More and more people are finding themselves caring for elderly relatives or for the disabled. If this happens to you, as a Carer your life will become entwined with that of the person you care for, more or less according to the amount of disability.
There will often be primary carer, commonly a spouse, but there are likely to be others in the background who are secondarily involved – for example grown up children who may live in another town or even another country but who will need to take an ongoing interest.
Since the health of the person you care for depends on the ability of you as their carer to function it is important for you to maintain your health, because if you are out of action the person you care for may suffer.
Coping as a Carer
If you find yourself in the position of being a carer you therefore need to make sure that you look after yourself as much as you can. Start by working out what you have to do for the person you care for, particularly the time and effort it takes, how often you have to do it, how much it costs you and how predictable its occurrence is. This will give you an idea of how much it necessarily affects your life and areas in which you may be vulnerable. You may well be able to work out better ways of doing things in order to minimise the impact on you, notably fatigue.
This deals with the day-to-day routine, but it will allow you to think about peaks and troughs. This will stop you being overwhelmed if a crisis such as a fall or a hospital admission occurs. It will also allow you to recognise opportunities in which you can take some necessary time out, and it will give you perspective on how to avoid crises.
You will find yourself being risk-averse, for example in trying to prevent the person you care for falling because you will know what the consequences would be and how they will affect both of you. Stand your ground here if people consider you to be over-cautious, and remember that you have to accept certain risks because it unduly restricts the person you care for. You can smother them with care.
Each case is unique, and you will need to cope with new stresses, be they financial, physical or emotional. Keep an eye on your fatigue levels because you can get into a situation in which you are constantly tired which is not good for you and not good for the person you care for. It will give you an unduly pessimistic outlook on life as you struggle and you will be at even greater risk if any crisis does occur. So listen to the demands of your own body and devise ways in which to satisfy them or realise that you cannot and that therefore you need outside help.
You should structure all your caring activity as much as possible. That makes it far easier to hand particular tasks over to somebody else, for example if you have a bout of ‘flu or need an operation yourself and to take them back when you are better.
Where you realise you need outside help you will need to decide what suits you. Since every patient’s care needs are different and you are the closest to them you need help that suits both of you as a unit. The health services and charities can be very helpful here and it is very much worth knowing what they offer and how to engage with it.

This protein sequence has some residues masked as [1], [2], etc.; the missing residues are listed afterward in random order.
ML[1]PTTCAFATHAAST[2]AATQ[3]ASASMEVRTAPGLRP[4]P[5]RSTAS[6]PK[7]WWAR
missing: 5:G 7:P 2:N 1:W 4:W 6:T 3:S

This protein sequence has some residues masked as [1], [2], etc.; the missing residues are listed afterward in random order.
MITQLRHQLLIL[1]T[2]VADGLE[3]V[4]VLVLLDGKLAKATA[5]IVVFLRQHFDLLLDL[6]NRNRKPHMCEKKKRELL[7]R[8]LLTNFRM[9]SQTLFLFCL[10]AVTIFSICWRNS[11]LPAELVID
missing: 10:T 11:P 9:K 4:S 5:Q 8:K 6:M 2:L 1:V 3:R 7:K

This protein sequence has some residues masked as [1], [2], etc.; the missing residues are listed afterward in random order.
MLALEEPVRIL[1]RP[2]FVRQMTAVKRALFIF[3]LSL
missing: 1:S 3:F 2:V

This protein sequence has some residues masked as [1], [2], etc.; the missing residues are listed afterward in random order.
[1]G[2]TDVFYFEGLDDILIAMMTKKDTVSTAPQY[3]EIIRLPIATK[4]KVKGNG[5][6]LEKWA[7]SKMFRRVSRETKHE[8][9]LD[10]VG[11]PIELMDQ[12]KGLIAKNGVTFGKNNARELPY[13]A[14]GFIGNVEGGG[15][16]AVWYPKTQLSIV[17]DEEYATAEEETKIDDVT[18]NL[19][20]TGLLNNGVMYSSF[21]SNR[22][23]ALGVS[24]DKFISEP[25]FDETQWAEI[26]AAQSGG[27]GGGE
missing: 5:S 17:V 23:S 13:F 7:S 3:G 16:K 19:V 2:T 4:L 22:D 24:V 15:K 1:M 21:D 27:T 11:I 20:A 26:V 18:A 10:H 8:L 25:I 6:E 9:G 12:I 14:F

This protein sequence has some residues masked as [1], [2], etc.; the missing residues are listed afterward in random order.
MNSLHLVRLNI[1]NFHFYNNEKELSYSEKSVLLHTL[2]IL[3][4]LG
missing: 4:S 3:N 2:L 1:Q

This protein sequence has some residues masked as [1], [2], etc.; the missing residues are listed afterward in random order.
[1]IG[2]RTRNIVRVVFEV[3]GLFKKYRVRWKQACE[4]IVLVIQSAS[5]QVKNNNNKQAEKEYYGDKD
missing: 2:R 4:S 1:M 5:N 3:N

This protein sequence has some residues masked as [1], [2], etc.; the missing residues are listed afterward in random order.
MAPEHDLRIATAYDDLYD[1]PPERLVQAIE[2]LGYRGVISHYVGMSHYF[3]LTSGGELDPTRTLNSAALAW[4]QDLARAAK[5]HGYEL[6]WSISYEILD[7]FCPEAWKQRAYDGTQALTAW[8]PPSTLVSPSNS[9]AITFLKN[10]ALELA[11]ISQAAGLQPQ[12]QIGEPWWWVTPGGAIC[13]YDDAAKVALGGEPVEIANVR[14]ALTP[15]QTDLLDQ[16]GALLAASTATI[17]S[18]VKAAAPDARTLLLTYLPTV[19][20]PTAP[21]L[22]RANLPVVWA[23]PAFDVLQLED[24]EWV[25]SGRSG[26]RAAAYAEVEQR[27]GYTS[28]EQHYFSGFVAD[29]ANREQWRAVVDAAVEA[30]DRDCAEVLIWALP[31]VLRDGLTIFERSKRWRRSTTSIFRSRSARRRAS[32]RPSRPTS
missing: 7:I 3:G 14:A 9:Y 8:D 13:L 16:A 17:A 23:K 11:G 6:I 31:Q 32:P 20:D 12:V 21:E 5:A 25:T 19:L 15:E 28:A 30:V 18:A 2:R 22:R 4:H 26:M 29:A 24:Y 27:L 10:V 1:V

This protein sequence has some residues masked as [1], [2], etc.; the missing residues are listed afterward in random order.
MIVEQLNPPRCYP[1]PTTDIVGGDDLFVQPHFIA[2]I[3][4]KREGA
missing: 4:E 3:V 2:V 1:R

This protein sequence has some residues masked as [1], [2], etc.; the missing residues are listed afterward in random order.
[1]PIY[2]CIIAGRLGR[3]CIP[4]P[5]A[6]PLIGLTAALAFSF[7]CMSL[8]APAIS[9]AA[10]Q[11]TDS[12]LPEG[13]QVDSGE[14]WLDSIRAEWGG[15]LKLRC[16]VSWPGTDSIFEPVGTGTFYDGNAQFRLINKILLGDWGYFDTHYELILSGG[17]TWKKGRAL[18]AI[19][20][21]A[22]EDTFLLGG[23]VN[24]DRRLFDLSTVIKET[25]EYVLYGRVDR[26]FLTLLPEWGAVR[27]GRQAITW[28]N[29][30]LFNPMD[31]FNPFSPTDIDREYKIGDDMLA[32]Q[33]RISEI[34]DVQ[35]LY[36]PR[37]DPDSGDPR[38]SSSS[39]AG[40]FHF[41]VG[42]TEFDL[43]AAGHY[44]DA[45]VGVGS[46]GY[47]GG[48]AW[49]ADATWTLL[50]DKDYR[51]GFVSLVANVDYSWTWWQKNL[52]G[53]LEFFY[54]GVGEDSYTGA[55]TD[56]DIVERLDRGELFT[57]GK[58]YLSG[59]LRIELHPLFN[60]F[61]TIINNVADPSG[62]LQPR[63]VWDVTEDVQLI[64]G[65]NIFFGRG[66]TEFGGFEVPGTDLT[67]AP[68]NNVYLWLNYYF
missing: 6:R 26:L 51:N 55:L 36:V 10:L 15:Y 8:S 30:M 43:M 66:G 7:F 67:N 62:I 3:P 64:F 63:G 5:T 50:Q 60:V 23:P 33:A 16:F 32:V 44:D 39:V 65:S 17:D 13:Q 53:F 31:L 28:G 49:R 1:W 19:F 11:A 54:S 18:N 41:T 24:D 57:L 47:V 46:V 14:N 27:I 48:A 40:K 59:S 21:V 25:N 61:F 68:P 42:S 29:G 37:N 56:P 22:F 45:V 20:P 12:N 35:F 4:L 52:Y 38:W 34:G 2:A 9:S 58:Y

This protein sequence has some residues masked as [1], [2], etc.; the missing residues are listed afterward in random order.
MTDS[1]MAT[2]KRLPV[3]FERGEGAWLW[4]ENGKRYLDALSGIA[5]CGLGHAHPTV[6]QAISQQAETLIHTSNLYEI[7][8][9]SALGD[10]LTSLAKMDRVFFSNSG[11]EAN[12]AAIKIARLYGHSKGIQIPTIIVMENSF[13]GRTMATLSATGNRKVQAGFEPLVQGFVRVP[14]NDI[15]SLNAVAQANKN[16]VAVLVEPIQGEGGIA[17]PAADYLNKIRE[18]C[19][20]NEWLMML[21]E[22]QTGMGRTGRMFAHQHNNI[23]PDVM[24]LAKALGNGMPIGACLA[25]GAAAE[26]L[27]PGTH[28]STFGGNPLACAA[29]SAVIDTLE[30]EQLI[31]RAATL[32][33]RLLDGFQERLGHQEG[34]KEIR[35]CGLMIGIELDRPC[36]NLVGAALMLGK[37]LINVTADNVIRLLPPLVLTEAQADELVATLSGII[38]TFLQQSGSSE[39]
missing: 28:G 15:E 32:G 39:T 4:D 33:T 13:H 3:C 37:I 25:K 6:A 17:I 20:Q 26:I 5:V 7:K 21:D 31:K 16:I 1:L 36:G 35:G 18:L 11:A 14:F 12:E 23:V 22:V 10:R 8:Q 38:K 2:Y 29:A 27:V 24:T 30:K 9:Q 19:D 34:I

However you will need to be aware that since the taxpayer or charity donor must pay for these services (and you may have to put in some money yourself) each agency will offer a fixed set of services and these may or may not suit you. This may, if the care needs are unusual, put you in a position in which you are offered services which at the very worst can be counterproductive and at the very best can be excellent. So find the right agency or charity and constantly review and tweak the help you get.
You should also be aware of any welfare benefits that you or the person you care for qualify for and get help in filling out the necessary paperwork. The person you care for may qualify for Disability Living Allowance. If they do, and you care for them for 35 hours per week or more, you may qualify for Carer's Allowance. Make sure you understand all the legal conditions attached to the benefits and how it affects your tax position and that of the person you care for. Carer's allowance is taxable; Disability Living Allowance is not.
If you need it and your budget will run to it you may need to employ a paid carer which brings other responsibilities you must understand as an employer. Investigate all the options – these range from carers who will come for a set number of hours per day or per week to live-in arrangements in which people will live in like a lodger but instead of paying rent will provide care (a sort of carer “au-pair” arrangement). Take up references and get advice – in the end it is what suits you that counts.
During crises, secondary carers such as children living at some distance can still provide some support in helping to avoid panic, manage situations and take tasks such as telephoning and enquiring off you, or of course coming in as an emergency to help keep things running.
There are technologies which the person you care for can use to avoid crises or make sure that once they have happened they are picked up quickly and acted upon. For example, the elderly can wear an electronic device which monitors position, and if it notes that the wearer has suddenly moved from vertical to horizontal and that there has been no movement thereafter for then next ten seconds it automatically contacts a help-centre which can activate help. This is useful for dealing with falls promptly, but the person you care for may not see the need to wear such a device considering a fall to be unlikely. It may take a bit of perseverance to convince them.
Since you are likely to be caring long-term, you need to know how to and then to manage to leave some room for your own life. If you do not, the results will be bad for you and bad for the person you care for since your ability to continue to care will be compromised.